When Lancaster sheriff's deputies responded to a report of a lifeless man at the base of a roadside utility pole in June, two clues stood out: Burns on the dead man's hands and a pair of wire cutters nearby.
As the deputies correctly surmised, Thomas Michael Charles, 39, of Lancaster, had been electrocuted while trying to steal copper wire from an electric line.
"It's fairly common, I'm told. These guys will go up there to steal the cable wire and then sell it," said Det. Steve Davis of the Los Angeles County Sheriff's Department. "It's a lot of risk for a small reward."
Still, it's a risk that hundreds take each year in Los Angeles County alone.
Although a downturn in the scrap metal market had led to a reduction of thefts in recent years, the pilfering of copper and occasionally aluminum wire from utility poles, underground cables, construction sites and off the back of trucks presents an ongoing problem for businesses and law enforcement.
In a typical year, Los Angeles businesses lose about $700,000 to metal theft, authorities said. Countywide the numbers are higher, with many thefts occurring in desert areas where wire materials are plentiful and there are fewer potential witnesses.
Law enforcement officials say that metal thefts can range from one person with a pair of wire cutters snipping a few feet of cable to organized teams of thieves who use heavy winches and trucks to remove and transport hauls weighing thousands of pounds.
Don Drissel, manager of investigations for Southern California Edison, said that with scrap copper currently selling for only 50 to 60 cents per pound--down from a high of about $1.10 per pound in the early 1990s--metal theft has decreased almost 50%.
"When the cost is high, we have somewhere between 40 to 50 reported thefts per year," Drissel said. "I've been with the company 20 years and metal theft has always been a problem. . . . It happens all over the country and worldwide."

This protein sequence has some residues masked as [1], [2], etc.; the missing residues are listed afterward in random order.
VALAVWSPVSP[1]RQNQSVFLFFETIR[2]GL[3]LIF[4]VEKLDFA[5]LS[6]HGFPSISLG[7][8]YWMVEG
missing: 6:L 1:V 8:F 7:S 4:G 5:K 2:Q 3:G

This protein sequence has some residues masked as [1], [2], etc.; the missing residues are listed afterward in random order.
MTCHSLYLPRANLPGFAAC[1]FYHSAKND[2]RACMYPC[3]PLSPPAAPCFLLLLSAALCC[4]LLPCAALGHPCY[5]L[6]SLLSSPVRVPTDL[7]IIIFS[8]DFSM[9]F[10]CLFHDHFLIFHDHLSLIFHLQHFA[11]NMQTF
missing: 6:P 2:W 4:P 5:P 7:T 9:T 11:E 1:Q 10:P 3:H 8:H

A recent case involved Indiana Plumbing Co. in Van Nuys. Thieves made off with 8,000 pounds of copper tubing that was left overnight on pallets in the company's back lot. Company officials estimated that the haul was worth nearly $5,000.
The California Metal Investigators Assn., which includes law enforcement and security agencies from utilities, aerospace companies and other businesses, holds monthly meetings to discuss how to guard against getting ripped off and how best to pursue metal thieves.
Some of the larger companies, including Edison, have begun to mark their wire, making it easier for investigators like Det. Thomas Mann of the Los Angeles Police Department to identify stolen property in scrap yards and follow the paper trail back to the thieves.
Without the markings, Mann said, wire theft can be almost impossible to trace.
"The scrap yards will inquire about where the cable comes from but usually [the thieves] will just say 'it's leftover from a job and my boss gave it to me,"' Mann said.
"If it's heavy stuff, and you can get away, it's quite a good profit," Mann said.
But at what cost?
Although fatal accidents like the one that claimed the life of Charles are rare, authorities say, injuries are not uncommon among would-be wire thieves.
Cable wire ranges in thickness from that of a pencil lead to a man's thumb and can carry up to 6,000 volts of electricity.
"We've had some cases where some guys have been burned pretty bad," said Mann. "It happens occasionally. Someone will try to cut a line or yank some cable out of the ground and they won't realize there is a current running through it."